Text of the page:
This years GBG is a curate’s egg.  Some places. including perhaps our greatest beer town, see a revolution as longstanding trad pubs get replaced by micros and brewery taps open barely a year into their life.  Other parts of the country, including much of central and North West London, see almost no change year on year.

I’m not fussy what gets in the Guide as long as it reflects an honest local assessment of what beer quality is like consistently.  Just because I’ve always had great beer in, say, the Coopers Tavern doesn’t mean it should always be in the Guide.


But central Manchester never lets me down when the new GBG arrives.

OS extract helpfully shows only football team in Manchester on right

New entries for beer exhibitions at Cafe Beermoth and the new look Smithfield, a welcome return for the Hare & Hounds, award winning Brink, and one I’ve both never heard of or noticed on my many strolls along Thomas St.

Terrace hides its merits under an inauspicious bushel.

The shy Terrace

In fact it’s been here nearly 5 years, so I can assume I’ve thought it was Marble’s 57 Thomas St, so similar is the design, or put it in that big box called “interesting Manc cafes with proper beer”.

It would be very lazy to say Terrace is a very “Northern Quarter Café”, but even Mrs RM can identify that she’s not in Kansas Stockport anymore.



Long bar, roof terrace, exposed ceiling, dangling lights that Mr RM bangs his head on, and an array of craft keg taps to make Mrs RM happy.

But more importantly, because it’s Manchester, you get recognition of your entrance, cheery service, water on your table and a sense of being welcome, even if you are double the age of their target customer.

A bit dark for me, but that might only be because it didn’t suit my photos.


A sensible cask range meant the Jaipur was top notch and a cool NBSS 3.5. To be contrary, I went for the Gipsy Hill Cherry Sour, which was just weird.


Pizza (“You’ll only need one“) and salt & pepper squid made a superb cheapish lunch, accompanied by the sort of American Disco Paul du Noyer was pushing in the NME in 1981 (Fatback Band, Sharon Redd).  Quality stuff all round.

As was the toilet graffiti, which may well have been imported especially from Hamburg.




So yet more evidence of the strength in depth of Manchester’s Beer Guide scene, with the Pilcrow and Bundobust (and possibly the Piccadilly Tap) still to come.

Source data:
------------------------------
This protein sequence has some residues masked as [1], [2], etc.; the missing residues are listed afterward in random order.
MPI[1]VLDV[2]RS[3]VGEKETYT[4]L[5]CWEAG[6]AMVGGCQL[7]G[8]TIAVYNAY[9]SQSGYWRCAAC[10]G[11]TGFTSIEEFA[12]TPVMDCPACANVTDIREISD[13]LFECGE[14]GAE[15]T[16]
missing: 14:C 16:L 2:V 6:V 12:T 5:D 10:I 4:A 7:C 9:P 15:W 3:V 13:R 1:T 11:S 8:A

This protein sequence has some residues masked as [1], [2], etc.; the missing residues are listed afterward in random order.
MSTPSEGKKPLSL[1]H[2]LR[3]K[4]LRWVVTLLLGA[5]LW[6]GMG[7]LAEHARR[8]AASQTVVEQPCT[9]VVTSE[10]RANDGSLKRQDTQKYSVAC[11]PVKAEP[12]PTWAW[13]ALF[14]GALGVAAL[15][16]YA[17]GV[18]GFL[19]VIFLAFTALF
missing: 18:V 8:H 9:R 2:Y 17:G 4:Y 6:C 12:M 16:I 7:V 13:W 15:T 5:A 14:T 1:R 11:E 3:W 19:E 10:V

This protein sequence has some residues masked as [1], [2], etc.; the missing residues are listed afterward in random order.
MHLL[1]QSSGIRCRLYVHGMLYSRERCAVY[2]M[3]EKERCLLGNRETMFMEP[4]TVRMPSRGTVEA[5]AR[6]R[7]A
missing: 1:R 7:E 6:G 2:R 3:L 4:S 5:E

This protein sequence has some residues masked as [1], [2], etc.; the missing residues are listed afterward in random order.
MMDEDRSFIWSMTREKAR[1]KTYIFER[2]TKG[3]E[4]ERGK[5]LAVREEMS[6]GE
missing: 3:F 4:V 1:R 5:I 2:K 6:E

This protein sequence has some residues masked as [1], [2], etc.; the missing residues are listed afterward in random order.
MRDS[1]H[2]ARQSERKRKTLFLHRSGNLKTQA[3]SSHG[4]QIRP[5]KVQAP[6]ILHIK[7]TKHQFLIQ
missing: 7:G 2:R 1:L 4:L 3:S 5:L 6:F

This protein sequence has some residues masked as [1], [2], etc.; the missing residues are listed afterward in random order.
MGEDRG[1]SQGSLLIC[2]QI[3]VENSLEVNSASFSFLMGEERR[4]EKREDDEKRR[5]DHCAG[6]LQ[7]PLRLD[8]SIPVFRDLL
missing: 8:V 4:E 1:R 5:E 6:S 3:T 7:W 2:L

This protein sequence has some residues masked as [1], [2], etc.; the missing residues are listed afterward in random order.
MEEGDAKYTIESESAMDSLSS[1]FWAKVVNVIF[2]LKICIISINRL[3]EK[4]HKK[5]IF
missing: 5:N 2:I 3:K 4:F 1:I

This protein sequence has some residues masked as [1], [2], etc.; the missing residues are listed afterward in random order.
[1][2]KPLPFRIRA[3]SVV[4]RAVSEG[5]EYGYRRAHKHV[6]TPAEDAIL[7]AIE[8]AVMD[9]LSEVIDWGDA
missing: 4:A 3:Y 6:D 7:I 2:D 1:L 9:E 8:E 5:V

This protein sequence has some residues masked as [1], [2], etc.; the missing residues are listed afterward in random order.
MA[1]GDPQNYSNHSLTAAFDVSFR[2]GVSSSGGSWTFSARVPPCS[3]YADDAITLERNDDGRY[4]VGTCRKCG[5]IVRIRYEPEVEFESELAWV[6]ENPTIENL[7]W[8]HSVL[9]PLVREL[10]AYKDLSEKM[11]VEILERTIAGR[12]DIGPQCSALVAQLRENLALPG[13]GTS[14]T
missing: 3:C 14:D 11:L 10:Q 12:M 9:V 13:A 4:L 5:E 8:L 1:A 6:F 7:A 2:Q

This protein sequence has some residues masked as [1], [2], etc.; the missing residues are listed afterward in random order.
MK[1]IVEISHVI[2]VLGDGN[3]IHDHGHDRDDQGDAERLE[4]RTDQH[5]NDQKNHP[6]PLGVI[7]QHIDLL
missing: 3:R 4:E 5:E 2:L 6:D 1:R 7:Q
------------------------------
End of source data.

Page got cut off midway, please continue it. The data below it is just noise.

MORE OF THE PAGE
At last year’s Revitalisation meeting, one CAMRA member made a (too) impassioned argument for more GBG entries for the city and Greater Manchester.  A clumsily put, but valid argument.





  1. On allocations of GBG numbers by area, I remain puzzled e.g. Leicestershire has 67 entries (pub doesn’t seem to an accurate term this year) with a population of 1.03 million but Lincolnshire has 110 for a population of 1.07 million.

    On the Burton front what about the Dev? No more curries with a choice of 2 perfect pubs to get your beer from!

    Liked by 1 person

      1. I still have a copy of the 1984 spreadsheet used to revise the GBG allocations. It applies weighting factors for:

        (a) average distance between pubs
        (b) population per pub
        (c) number of visitor nights

        Also it takes as its starting point the number of pubs, not the total population.

        Lincolnshire, as you would expect, benefits considerably from both (a) and (c).

        This results in the old county of Lincolnshire, excluding the parts that were in Humberside, receiving 91 entries compared with Leicestershire’s 78, despite having a considerably smaller population.

        I’m not aware it’s ever been redone going back to first principles since then – AFAIK further cuts have just been applied pro-rata.

        Liked by 1 person

      2. I’ve asked the question on Discourse, and the response is that, no, there hasn’t been any kind of “rational” root-and-branch reallocation of GBG entries since 1984. To my mind, the formula that was applied then seemed pretty sensible.

        Liked by 1 person

  2. I take it you like the hat that woman was wearing since you posted that photo twice (albeit one with and one without the cheery sour ale).

    Was the roof terrace open? Because the photo listing the bottled beers (and the “regulars”) shows “NO TERRACE” (plus the WiFi password). 🙂



      1. “You’re observant tonight.”

        Chalk it up to being out of town. I’m more vigilant when I’m not in my natural habitat.😉


        Liked by 1 person

      1. In a word, no. I think each branch simply lost the average number of city centre entries it had included over the past five years, or something along those lines, which is hard to argue with.

        Liked by 1 person

      2. Seems a fair solution. Be interesting to see if the few older trad pubs in the Guide (inc. Robbie’s Castle) hold on in face of ever increasing modern bars. Hard to lose the National Inventory pubs, though sentiment hasn’t saved the Peveril, which would walk into the Guide elsewhere).


    1. Well, if the NI pubs don’t come up with the goods beer-wise they don’t go in. I’ve not been in for years, but I’ve heard a few reports of indifferent beer and service in the Peveril.

      Liked by 1 person

      1. i was last in the Pev a couple of years ago, it was quiet, the staff looked distinctly uninterested and the beer quality was average. Far better alternatives locally. Glad the Hare & Hounds is back though.

        Liked by 1 person

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